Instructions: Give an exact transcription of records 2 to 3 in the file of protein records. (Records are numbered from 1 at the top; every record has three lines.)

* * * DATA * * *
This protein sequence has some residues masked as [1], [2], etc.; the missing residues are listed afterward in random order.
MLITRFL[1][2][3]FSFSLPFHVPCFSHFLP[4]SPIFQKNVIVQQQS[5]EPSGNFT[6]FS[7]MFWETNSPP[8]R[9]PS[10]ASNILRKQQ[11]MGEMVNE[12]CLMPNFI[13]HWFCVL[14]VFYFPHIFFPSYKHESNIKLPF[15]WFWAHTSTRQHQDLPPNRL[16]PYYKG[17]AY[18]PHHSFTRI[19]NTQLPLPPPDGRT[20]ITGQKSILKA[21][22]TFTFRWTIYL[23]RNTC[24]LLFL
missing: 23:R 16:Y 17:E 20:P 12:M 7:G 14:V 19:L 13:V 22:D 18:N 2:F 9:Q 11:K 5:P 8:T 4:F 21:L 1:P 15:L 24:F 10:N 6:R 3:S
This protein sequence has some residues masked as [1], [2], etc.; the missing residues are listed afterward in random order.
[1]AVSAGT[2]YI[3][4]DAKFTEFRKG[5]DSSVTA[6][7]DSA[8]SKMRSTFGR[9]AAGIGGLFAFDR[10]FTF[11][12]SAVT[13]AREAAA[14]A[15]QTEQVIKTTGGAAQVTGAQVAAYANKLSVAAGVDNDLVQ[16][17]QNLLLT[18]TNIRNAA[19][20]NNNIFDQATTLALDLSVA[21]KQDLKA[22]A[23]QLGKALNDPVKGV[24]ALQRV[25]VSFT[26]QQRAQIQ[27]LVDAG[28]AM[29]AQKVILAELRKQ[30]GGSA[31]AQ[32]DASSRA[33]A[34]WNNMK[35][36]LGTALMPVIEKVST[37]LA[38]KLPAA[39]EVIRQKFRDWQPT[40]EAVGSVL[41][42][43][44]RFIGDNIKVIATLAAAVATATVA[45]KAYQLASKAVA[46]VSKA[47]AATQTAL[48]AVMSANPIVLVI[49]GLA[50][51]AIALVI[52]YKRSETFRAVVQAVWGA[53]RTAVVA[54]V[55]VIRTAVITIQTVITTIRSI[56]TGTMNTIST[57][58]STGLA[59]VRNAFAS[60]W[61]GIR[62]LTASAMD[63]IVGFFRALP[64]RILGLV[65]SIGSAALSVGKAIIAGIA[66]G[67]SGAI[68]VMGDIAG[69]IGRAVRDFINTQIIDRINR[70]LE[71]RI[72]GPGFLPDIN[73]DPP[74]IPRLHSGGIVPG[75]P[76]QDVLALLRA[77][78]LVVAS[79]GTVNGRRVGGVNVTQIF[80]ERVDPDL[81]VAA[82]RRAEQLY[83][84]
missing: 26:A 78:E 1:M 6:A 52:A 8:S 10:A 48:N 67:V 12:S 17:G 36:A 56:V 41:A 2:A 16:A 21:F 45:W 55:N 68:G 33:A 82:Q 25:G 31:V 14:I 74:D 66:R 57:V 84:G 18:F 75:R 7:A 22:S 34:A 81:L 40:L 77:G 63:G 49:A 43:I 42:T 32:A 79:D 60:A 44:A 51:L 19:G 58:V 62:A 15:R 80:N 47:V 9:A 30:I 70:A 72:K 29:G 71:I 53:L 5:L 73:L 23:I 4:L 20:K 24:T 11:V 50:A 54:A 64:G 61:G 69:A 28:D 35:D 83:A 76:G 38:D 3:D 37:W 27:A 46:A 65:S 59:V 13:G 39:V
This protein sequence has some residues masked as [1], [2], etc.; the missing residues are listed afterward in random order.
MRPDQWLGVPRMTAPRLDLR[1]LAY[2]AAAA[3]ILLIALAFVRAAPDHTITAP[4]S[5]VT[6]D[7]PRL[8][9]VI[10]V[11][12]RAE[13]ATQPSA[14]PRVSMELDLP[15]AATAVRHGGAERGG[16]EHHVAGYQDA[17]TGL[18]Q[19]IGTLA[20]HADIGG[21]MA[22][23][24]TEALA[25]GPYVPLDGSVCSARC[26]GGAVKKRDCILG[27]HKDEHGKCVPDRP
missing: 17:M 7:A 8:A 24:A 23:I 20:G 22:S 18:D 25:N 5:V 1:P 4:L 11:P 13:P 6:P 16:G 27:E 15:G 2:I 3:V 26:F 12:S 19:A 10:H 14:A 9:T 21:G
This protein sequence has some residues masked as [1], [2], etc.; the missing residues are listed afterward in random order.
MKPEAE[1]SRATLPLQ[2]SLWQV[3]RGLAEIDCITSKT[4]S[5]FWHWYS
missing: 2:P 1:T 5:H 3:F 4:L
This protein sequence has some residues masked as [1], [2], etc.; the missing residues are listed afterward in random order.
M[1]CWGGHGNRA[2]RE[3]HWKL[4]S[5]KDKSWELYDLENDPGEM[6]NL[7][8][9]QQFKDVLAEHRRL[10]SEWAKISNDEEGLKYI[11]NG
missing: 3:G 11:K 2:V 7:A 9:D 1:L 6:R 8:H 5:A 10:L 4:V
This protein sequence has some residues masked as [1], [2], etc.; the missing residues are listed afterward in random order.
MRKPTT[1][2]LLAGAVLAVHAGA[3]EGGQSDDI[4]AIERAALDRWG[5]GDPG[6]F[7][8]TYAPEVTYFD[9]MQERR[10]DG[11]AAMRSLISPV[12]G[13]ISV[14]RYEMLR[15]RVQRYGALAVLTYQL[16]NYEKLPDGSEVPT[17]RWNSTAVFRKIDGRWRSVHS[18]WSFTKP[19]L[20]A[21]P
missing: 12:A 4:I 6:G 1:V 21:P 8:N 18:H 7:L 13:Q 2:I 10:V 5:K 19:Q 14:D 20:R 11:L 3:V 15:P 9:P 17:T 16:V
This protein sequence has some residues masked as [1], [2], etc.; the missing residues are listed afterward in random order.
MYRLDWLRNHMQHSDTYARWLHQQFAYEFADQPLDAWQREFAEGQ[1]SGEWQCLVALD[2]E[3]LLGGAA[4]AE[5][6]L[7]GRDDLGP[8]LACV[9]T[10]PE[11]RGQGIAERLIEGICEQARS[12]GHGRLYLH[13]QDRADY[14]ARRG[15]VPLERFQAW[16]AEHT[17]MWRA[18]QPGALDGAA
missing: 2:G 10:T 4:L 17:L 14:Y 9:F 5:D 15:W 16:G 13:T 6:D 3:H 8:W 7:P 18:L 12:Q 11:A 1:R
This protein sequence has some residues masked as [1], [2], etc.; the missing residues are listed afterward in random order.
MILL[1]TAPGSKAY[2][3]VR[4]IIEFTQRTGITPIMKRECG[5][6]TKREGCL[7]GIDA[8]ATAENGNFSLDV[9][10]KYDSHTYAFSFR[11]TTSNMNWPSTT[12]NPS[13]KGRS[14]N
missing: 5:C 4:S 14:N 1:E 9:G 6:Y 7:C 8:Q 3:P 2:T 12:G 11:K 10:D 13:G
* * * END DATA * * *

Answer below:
This protein sequence has some residues masked as [1], [2], etc.; the missing residues are listed afterward in random order.
[1]AVSAGT[2]YI[3][4]DAKFTEFRKG[5]DSSVTA[6][7]DSA[8]SKMRSTFGR[9]AAGIGGLFAFDR[10]FTF[11][12]SAVT[13]AREAAA[14]A[15]QTEQVIKTTGGAAQVTGAQVAAYANKLSVAAGVDNDLVQ[16][17]QNLLLT[18]TNIRNAA[19][20]NNNIFDQATTLALDLSVA[21]KQDLKA[22]A[23]QLGKALNDPVKGV[24]ALQRV[25]VSFT[26]QQRAQIQ[27]LVDAG[28]AM[29]AQKVILAELRKQ[30]GGSA[31]AQ[32]DASSRA[33]A[34]WNNMK[35][36]LGTALMPVIEKVST[37]LA[38]KLPAA[39]EVIRQKFRDWQPT[40]EAVGSVL[41][42][43][44]RFIGDNIKVIATLAAAVATATVA[45]KAYQLASKAVA[46]VSKA[47]AATQTAL[48]AVMSANPIVLVI[49]GLA[50][51]AIALVI[52]YKRSETFRAVVQAVWGA[53]RTAVVA[54]V[55]VIRTAVITIQTVITTIRSI[56]TGTMNTIST[57][58]STGLA[59]VRNAFAS[60]W[61]GIR[62]LTASAMD[63]IVGFFRALP[64]RILGLV[65]SIGSAALSVGKAIIAGIA[66]G[67]SGAI[68]VMGDIAG[69]IGRAVRDFINTQIIDRINR[70]LE[71]RI[72]GPGFLPDIN[73]DPP[74]IPRLHSGGIVPG[75]P[76]QDVLALLRA[77][78]LVVAS[79]GTVNGRRVGGVNVTQIF[80]ERVDPDL[81]VAA[82]RRAEQLY[83][84]
missing: 26:A 78:E 1:M 6:A 52:A 8:S 10:A 48:N 67:V 12:S 17:G 36:A 56:V 41:A 2:A 16:A 21:F 45:W 55:N 68:G 33:A 82:Q 25:G 31:V 14:I 74:D 66:R 57:V 84:G 18:F 75:R 7:A 22:S 34:A 81:L 40:L 77:G 63:G 49:A 43:I 42:T 32:A 79:D 60:A 44:A 51:L 19:G 58:V 62:A 15:R 80:N 47:V 9:A 30:I 70:A 72:K 29:G 71:I 53:L 5:L 73:L 23:I 4:L 20:K 24:T 11:V 50:A 54:A 64:G 61:G 69:A 28:D 35:D 83:A 76:G 38:D 3:D 37:W 27:A 46:A 65:S 59:V 13:G 39:V
This protein sequence has some residues masked as [1], [2], etc.; the missing residues are listed afterward in random order.
MRPDQWLGVPRMTAPRLDLR[1]LAY[2]AAAA[3]ILLIALAFVRAAPDHTITAP[4]S[5]VT[6]D[7]PRL[8][9]VI[10]V[11][12]RAE[13]ATQPSA[14]PRVSMELDLP[15]AATAVRHGGAERGG[16]EHHVAGYQDA[17]TGL[18]Q[19]IGTLA[20]HADIGG[21]MA[22][23][24]TEALA[25]GPYVPLDGSVCSARC[26]GGAVKKRDCILG[27]HKDEHGKCVPDRP
missing: 17:M 7:A 8:A 24:A 23:I 20:G 22:S 18:D 25:N 5:V 1:P 4:L 11:P 13:P 6:P 16:G 27:E 15:G 2:I 3:V 26:F 12:S 19:A 10:H 14:A 9:T 21:G